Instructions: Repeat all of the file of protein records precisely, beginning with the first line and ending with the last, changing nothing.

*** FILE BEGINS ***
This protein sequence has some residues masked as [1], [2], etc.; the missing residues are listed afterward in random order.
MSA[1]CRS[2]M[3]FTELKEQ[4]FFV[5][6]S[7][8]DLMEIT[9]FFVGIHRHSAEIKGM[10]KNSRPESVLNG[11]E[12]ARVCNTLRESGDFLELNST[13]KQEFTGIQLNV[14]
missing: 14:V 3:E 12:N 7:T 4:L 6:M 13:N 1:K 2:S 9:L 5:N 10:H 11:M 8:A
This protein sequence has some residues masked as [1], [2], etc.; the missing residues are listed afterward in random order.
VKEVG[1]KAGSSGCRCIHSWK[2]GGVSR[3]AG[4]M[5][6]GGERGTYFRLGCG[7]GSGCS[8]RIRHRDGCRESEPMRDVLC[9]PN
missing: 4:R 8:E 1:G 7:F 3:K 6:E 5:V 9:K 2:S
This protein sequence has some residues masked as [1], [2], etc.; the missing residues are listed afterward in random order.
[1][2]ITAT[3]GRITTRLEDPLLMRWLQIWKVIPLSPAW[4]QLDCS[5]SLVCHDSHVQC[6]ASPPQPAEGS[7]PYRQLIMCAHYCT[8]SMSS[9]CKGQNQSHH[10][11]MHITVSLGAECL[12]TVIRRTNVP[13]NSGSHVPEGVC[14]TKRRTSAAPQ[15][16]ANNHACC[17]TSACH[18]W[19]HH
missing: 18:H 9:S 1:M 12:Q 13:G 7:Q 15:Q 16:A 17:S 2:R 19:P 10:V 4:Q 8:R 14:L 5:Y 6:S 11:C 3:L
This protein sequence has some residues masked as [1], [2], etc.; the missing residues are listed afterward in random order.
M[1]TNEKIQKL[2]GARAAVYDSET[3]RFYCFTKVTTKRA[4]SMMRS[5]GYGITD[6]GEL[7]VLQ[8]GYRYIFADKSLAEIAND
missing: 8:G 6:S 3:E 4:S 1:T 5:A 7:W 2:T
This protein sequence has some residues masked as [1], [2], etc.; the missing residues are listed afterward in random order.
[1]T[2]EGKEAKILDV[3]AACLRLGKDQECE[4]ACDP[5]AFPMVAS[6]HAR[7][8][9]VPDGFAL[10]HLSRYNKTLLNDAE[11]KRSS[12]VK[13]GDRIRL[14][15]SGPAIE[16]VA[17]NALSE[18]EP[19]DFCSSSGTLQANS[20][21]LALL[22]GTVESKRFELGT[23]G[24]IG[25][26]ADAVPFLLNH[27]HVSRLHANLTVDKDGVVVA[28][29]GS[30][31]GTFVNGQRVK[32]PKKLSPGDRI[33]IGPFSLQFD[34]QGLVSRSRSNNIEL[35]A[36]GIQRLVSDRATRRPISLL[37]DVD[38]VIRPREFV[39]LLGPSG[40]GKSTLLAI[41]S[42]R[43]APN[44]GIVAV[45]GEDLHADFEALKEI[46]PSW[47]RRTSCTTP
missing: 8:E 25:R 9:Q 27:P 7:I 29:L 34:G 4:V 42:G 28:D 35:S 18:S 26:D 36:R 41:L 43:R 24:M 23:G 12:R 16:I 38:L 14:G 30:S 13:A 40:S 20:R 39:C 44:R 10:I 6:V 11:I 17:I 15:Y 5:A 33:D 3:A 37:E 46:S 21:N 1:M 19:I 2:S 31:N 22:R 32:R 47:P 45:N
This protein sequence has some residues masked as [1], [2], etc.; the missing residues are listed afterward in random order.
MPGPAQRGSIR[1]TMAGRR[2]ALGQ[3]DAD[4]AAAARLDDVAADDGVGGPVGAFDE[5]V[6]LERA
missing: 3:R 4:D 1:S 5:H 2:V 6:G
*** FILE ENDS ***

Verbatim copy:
This protein sequence has some residues masked as [1], [2], etc.; the missing residues are listed afterward in random order.
MSA[1]CRS[2]M[3]FTELKEQ[4]FFV[5][6]S[7][8]DLMEIT[9]FFVGIHRHSAEIKGM[10]KNSRPESVLNG[11]E[12]ARVCNTLRESGDFLELNST[13]KQEFTGIQLNV[14]
missing: 14:V 3:E 12:N 7:T 4:L 6:M 13:N 1:K 2:S 9:L 5:N 10:H 11:M 8:A
This protein sequence has some residues masked as [1], [2], etc.; the missing residues are listed afterward in random order.
VKEVG[1]KAGSSGCRCIHSWK[2]GGVSR[3]AG[4]M[5][6]GGERGTYFRLGCG[7]GSGCS[8]RIRHRDGCRESEPMRDVLC[9]PN
missing: 4:R 8:E 1:G 7:F 3:K 6:E 5:V 9:K 2:S
This protein sequence has some residues masked as [1], [2], etc.; the missing residues are listed afterward in random order.
[1][2]ITAT[3]GRITTRLEDPLLMRWLQIWKVIPLSPAW[4]QLDCS[5]SLVCHDSHVQC[6]ASPPQPAEGS[7]PYRQLIMCAHYCT[8]SMSS[9]CKGQNQSHH[10][11]MHITVSLGAECL[12]TVIRRTNVP[13]NSGSHVPEGVC[14]TKRRTSAAPQ[15][16]ANNHACC[17]TSACH[18]W[19]HH
missing: 18:H 9:S 1:M 12:Q 13:G 7:Q 15:Q 16:A 17:S 2:R 19:P 10:V 4:Q 8:R 14:L 5:Y 6:S 11:C 3:L
This protein sequence has some residues masked as [1], [2], etc.; the missing residues are listed afterward in random order.
M[1]TNEKIQKL[2]GARAAVYDSET[3]RFYCFTKVTTKRA[4]SMMRS[5]GYGITD[6]GEL[7]VLQ[8]GYRYIFADKSLAEIAND
missing: 8:G 6:S 3:E 4:S 1:T 5:A 7:W 2:T
This protein sequence has some residues masked as [1], [2], etc.; the missing residues are listed afterward in random order.
[1]T[2]EGKEAKILDV[3]AACLRLGKDQECE[4]ACDP[5]AFPMVAS[6]HAR[7][8][9]VPDGFAL[10]HLSRYNKTLLNDAE[11]KRSS[12]VK[13]GDRIRL[14][15]SGPAIE[16]VA[17]NALSE[18]EP[19]DFCSSSGTLQANS[20][21]LALL[22]GTVESKRFELGT[23]G[24]IG[25][26]ADAVPFLLNH[27]HVSRLHANLTVDKDGVVVA[28][29]GS[30][31]GTFVNGQRVK[32]PKKLSPGDRI[33]IGPFSLQFD[34]QGLVSRSRSNNIEL[35]A[36]GIQRLVSDRATRRPISLL[37]DVD[38]VIRPREFV[39]LLGPSG[40]GKSTLLAI[41]S[42]R[43]APN[44]GIVAV[45]GEDLHADFEALKEI[46]PSW[47]RRTSCTTP
missing: 8:E 25:R 9:Q 27:P 7:I 29:L 34:G 4:V 42:G 28:D 35:S 18:S 26:D 36:R 41:L 43:R 24:M 23:G 12:R 16:I 38:L 14:G 30:S 13:A 40:S 20:R 39:C 44:R 10:I 6:V 11:I 17:I 15:Y 5:A 33:D 3:A 37:E 46:S 21:N 1:M 19:I 2:S 31:N 22:R 32:R 47:P 45:N
This protein sequence has some residues masked as [1], [2], etc.; the missing residues are listed afterward in random order.
MPGPAQRGSIR[1]TMAGRR[2]ALGQ[3]DAD[4]AAAARLDDVAADDGVGGPVGAFDE[5]V[6]LERA
missing: 3:R 4:D 1:S 5:H 2:V 6:G